In its onward march, science is always trampling over folk-wisdom. But sometimes a piece of research comes along which shows folk-wisdom might have a point after all. There’s been one in the past week, in a paper given at the European Society of Cardiology Annual Conference in Amsterdam. Professor Deljanin and her colleagues in Belgrade discovered a 19% improvement in a vital bit of heart tissue in patients with coronary artery disease, when they listened to their favourite music.
The idea that there’s a vital connection between music and the heart is as old as the hills. “From the heart – may it return to the heart!” said Beethoven about his stupendous Missa Solemnis, which he thought was his greatest achievement. If you searched long enough, you could collect a thousand similar statements from musicians about the intended target of their music. We still use phrases like “That melody goes straight to the heart”, “a heart-felt performance”, and probably always will.
The ancients knew exactly why this was. The heart was the organ which heated the humours and sent them surging round the body, making us angry if we were choleric, or amorous if we were sanguine. Music worked on the mind and therefore on the humours. Heart, soul and music worked together in a self-reinforcing loop. The brain, that “cold, wet matter” as Aristotle called it, just didn’t figure in the picture.
Now it’s the other way round. We don’t believe the heart “heats” anything; we know it’s just a humble pump, while the brain is the really sexy organ, its billions of neurons pulsating with electrical impulses, and apt to be sent into a frenzy by a surge of hormones. The brain is where music really makes its powerful effects felt, so let’s rewrite Beethoven’s sentence in the language of the physiologist. “Let my surge of dopamine cause a similar surge in you!” Hmm. Let’s try a bit of neurology-speak. “Let high electrical activity in my hypothalamus, prompted by imagined musical patterns, cause similar activity in yours when you hear the same pattern!”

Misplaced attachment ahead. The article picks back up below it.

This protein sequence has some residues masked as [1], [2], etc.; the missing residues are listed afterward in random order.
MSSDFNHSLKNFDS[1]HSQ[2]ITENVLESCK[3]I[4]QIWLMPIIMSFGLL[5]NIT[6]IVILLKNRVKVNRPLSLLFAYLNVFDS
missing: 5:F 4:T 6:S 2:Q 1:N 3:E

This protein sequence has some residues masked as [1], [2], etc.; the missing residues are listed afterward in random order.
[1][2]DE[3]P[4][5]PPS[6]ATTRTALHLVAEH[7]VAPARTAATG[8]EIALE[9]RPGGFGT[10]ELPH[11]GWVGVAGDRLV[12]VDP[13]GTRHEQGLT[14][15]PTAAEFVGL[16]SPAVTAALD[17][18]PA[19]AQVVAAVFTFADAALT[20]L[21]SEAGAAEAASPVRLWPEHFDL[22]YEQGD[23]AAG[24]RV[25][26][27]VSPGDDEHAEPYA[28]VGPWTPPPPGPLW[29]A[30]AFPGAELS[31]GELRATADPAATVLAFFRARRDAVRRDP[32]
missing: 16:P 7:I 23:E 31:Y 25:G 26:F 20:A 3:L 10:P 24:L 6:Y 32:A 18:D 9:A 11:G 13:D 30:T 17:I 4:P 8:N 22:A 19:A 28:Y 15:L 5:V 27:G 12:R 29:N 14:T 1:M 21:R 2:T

Is your heart set racing by those phrases? (to use an obsolete phrase). I doubt it. And at a more fundamental level, they’re misleading because they play up to the prejudice that mind is the same as brain, and we can discuss our mental life as if human beings really are no different to a “brain in a vat.” I think music helps us to understand why this is such a suspect idea. We are not brains in vats, we are embodied creatures, and ‘mind’ – that is, the experience of being a living, feeling thing – is surely spread out through that body. In any case, the musical experience doesn’t stop at the boundary of the individual person. Music is a social thing, connected to dancing and singing. It becomes most vividly alive in those moments when we do it, rather than passively witness it.
Unfortunately the study of musical perception has been captured by the huge prestige of the neurological sciences. We’re surrounded by books with titles like “Music and the Brain”, “This is Your Brain on Music”, “Music Cognition”. What I’m waiting for is the book entitled “Music and the Person,” which pays attention to its effects on the whole human being – even the heart. This research proves to me (though perhaps not to Professor Deljanin) that the heart really is more than just a pump. It understands music, and responds to it, just as the ancients said.
Ivan Hewett (The Telegraph) / September 13, 2013